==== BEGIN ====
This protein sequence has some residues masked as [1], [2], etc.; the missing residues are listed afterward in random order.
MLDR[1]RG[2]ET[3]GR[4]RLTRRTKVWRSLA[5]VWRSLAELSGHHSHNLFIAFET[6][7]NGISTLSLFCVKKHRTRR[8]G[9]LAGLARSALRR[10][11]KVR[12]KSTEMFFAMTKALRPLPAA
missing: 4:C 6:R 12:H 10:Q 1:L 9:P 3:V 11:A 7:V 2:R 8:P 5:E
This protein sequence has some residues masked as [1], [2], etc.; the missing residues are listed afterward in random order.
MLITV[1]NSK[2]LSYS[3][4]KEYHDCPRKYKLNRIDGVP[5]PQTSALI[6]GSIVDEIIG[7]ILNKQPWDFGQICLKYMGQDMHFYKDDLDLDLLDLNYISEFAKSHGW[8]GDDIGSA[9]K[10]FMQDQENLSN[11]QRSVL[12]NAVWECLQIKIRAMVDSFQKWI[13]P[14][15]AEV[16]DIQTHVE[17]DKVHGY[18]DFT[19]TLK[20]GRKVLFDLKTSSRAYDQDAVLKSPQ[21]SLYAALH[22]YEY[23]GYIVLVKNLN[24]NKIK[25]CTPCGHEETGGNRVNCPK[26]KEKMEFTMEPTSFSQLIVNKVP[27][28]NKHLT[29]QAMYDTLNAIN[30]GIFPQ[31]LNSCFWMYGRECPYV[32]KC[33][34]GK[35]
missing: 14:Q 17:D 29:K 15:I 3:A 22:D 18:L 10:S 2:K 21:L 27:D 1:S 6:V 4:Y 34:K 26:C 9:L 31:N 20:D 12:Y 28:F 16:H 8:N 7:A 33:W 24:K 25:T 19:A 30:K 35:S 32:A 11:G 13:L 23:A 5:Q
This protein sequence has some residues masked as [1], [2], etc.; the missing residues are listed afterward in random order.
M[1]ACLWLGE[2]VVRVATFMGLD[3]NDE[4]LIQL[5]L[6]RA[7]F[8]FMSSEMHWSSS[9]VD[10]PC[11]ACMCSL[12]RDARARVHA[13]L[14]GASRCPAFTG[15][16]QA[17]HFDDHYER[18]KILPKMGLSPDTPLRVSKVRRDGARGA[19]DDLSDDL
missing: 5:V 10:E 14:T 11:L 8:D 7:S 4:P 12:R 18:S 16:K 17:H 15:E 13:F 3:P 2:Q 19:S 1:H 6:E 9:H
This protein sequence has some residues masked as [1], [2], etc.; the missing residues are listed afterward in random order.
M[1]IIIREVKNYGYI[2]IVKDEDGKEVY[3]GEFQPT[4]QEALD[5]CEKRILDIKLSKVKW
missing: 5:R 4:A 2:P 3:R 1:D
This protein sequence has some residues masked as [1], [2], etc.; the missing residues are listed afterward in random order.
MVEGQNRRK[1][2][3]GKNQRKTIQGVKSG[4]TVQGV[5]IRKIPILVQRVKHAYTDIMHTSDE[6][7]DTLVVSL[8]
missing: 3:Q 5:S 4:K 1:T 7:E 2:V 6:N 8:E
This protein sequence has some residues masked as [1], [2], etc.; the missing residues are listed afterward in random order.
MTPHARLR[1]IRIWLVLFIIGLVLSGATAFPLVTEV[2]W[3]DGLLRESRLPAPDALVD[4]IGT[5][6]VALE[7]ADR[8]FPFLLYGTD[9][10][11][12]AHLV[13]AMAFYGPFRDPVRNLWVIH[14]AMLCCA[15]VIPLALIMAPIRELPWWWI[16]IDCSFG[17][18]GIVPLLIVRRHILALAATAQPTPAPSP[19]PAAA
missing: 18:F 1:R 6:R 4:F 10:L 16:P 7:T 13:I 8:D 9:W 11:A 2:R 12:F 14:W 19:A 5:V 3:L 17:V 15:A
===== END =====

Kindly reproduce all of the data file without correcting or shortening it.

This protein sequence has some residues masked as [1], [2], etc.; the missing residues are listed afterward in random order.
MLDR[1]RG[2]ET[3]GR[4]RLTRRTKVWRSLA[5]VWRSLAELSGHHSHNLFIAFET[6][7]NGISTLSLFCVKKHRTRR[8]G[9]LAGLARSALRR[10][11]KVR[12]KSTEMFFAMTKALRPLPAA
missing: 4:C 6:R 12:H 10:Q 1:L 9:P 3:V 11:A 7:V 2:R 8:P 5:E
This protein sequence has some residues masked as [1], [2], etc.; the missing residues are listed afterward in random order.
MLITV[1]NSK[2]LSYS[3][4]KEYHDCPRKYKLNRIDGVP[5]PQTSALI[6]GSIVDEIIG[7]ILNKQPWDFGQICLKYMGQDMHFYKDDLDLDLLDLNYISEFAKSHGW[8]GDDIGSA[9]K[10]FMQDQENLSN[11]QRSVL[12]NAVWECLQIKIRAMVDSFQKWI[13]P[14][15]AEV[16]DIQTHVE[17]DKVHGY[18]DFT[19]TLK[20]GRKVLFDLKTSSRAYDQDAVLKSPQ[21]SLYAALH[22]YEY[23]GYIVLVKNLN[24]NKIK[25]CTPCGHEETGGNRVNCPK[26]KEKMEFTMEPTSFSQLIVNKVP[27][28]NKHLT[29]QAMYDTLNAIN[30]GIFPQ[31]LNSCFWMYGRECPYV[32]KC[33][34]GK[35]
missing: 14:Q 17:D 29:K 15:I 3:A 22:D 18:L 10:S 2:K 21:L 27:D 1:S 6:V 4:Y 34:K 26:C 9:L 31:N 20:D 12:Y 28:F 16:H 8:N 7:A 33:W 24:K 25:T 19:A 30:K 35:S 32:A 11:G 13:L 23:A 5:Q
This protein sequence has some residues masked as [1], [2], etc.; the missing residues are listed afterward in random order.
M[1]ACLWLGE[2]VVRVATFMGLD[3]NDE[4]LIQL[5]L[6]RA[7]F[8]FMSSEMHWSSS[9]VD[10]PC[11]ACMCSL[12]RDARARVHA[13]L[14]GASRCPAFTG[15][16]QA[17]HFDDHYER[18]KILPKMGLSPDTPLRVSKVRRDGARGA[19]DDLSDDL
missing: 5:V 10:E 14:T 11:L 8:D 7:S 4:P 12:R 18:S 16:K 17:H 15:E 13:F 3:P 2:Q 19:S 1:H 6:E 9:H
This protein sequence has some residues masked as [1], [2], etc.; the missing residues are listed afterward in random order.
M[1]IIIREVKNYGYI[2]IVKDEDGKEVY[3]GEFQPT[4]QEALD[5]CEKRILDIKLSKVKW
missing: 5:R 4:A 2:P 3:R 1:D
This protein sequence has some residues masked as [1], [2], etc.; the missing residues are listed afterward in random order.
MVEGQNRRK[1][2][3]GKNQRKTIQGVKSG[4]TVQGV[5]IRKIPILVQRVKHAYTDIMHTSDE[6][7]DTLVVSL[8]
missing: 3:Q 5:S 4:K 1:T 7:E 2:V 6:N 8:E
This protein sequence has some residues masked as [1], [2], etc.; the missing residues are listed afterward in random order.
MTPHARLR[1]IRIWLVLFIIGLVLSGATAFPLVTEV[2]W[3]DGLLRESRLPAPDALVD[4]IGT[5][6]VALE[7]ADR[8]FPFLLYGTD[9][10][11][12]AHLV[13]AMAFYGPFRDPVRNLWVIH[14]AMLCCA[15]VIPLALIMAPIRELPWWWI[16]IDCSFG[17][18]GIVPLLIVRRHILALAATAQPTPAPSP[19]PAAA
missing: 18:F 1:R 6:R 4:F 10:L 16:P 7:T 13:I 8:D 9:W 11:A 2:R 12:F 14:W 19:A 5:V 3:L 17:V 15:A